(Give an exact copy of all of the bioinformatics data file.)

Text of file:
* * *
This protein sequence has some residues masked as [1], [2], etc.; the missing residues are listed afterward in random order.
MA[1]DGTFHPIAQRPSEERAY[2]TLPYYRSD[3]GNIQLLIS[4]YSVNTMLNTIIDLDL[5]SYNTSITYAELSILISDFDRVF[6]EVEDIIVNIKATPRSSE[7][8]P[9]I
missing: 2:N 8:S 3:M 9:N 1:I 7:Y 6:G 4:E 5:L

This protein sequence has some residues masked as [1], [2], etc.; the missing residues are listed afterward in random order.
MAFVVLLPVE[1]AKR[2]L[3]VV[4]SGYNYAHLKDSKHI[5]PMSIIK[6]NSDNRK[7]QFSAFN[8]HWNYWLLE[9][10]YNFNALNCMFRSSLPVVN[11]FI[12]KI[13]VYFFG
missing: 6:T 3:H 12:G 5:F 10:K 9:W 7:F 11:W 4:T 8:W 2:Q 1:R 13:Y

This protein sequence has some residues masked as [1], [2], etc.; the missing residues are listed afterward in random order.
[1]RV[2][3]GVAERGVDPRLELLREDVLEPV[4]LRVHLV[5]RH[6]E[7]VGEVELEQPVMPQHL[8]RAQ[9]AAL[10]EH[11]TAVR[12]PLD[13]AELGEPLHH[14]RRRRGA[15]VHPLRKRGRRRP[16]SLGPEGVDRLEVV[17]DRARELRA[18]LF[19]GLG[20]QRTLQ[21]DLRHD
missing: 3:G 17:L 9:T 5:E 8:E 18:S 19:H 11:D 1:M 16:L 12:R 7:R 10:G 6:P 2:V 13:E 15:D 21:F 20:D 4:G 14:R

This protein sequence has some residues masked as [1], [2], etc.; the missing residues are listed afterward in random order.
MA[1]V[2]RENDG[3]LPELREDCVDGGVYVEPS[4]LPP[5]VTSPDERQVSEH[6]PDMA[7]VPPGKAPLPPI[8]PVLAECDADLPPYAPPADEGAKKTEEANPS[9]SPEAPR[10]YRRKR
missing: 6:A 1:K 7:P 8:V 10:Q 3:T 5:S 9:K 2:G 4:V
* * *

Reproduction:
This protein sequence has some residues masked as [1], [2], etc.; the missing residues are listed afterward in random order.
MA[1]DGTFHPIAQRPSEERAY[2]TLPYYRSD[3]GNIQLLIS[4]YSVNTMLNTIIDLDL[5]SYNTSITYAELSILISDFDRVF[6]EVEDIIVNIKATPRSSE[7][8]P[9]I
missing: 2:N 8:S 3:M 9:N 1:I 7:Y 6:G 4:E 5:L

This protein sequence has some residues masked as [1], [2], etc.; the missing residues are listed afterward in random order.
MAFVVLLPVE[1]AKR[2]L[3]VV[4]SGYNYAHLKDSKHI[5]PMSIIK[6]NSDNRK[7]QFSAFN[8]HWNYWLLE[9][10]YNFNALNCMFRSSLPVVN[11]FI[12]KI[13]VYFFG
missing: 6:T 3:H 12:G 5:F 10:K 9:W 7:F 11:W 4:T 8:W 2:Q 1:R 13:Y

This protein sequence has some residues masked as [1], [2], etc.; the missing residues are listed afterward in random order.
[1]RV[2][3]GVAERGVDPRLELLREDVLEPV[4]LRVHLV[5]RH[6]E[7]VGEVELEQPVMPQHL[8]RAQ[9]AAL[10]EH[11]TAVR[12]PLD[13]AELGEPLHH[14]RRRRGA[15]VHPLRKRGRRRP[16]SLGPEGVDRLEVV[17]DRARELRA[18]LF[19]GLG[20]QRTLQ[21]DLRHD
missing: 3:G 17:L 9:T 5:E 8:E 18:S 19:H 11:D 1:M 16:L 12:R 7:R 10:G 6:P 2:V 13:E 15:D 21:F 20:D 4:G 14:R

This protein sequence has some residues masked as [1], [2], etc.; the missing residues are listed afterward in random order.
MA[1]V[2]RENDG[3]LPELREDCVDGGVYVEPS[4]LPP[5]VTSPDERQVSEH[6]PDMA[7]VPPGKAPLPPI[8]PVLAECDADLPPYAPPADEGAKKTEEANPS[9]SPEAPR[10]YRRKR
missing: 6:A 1:K 7:P 8:V 10:Q 3:T 5:S 9:K 2:G 4:V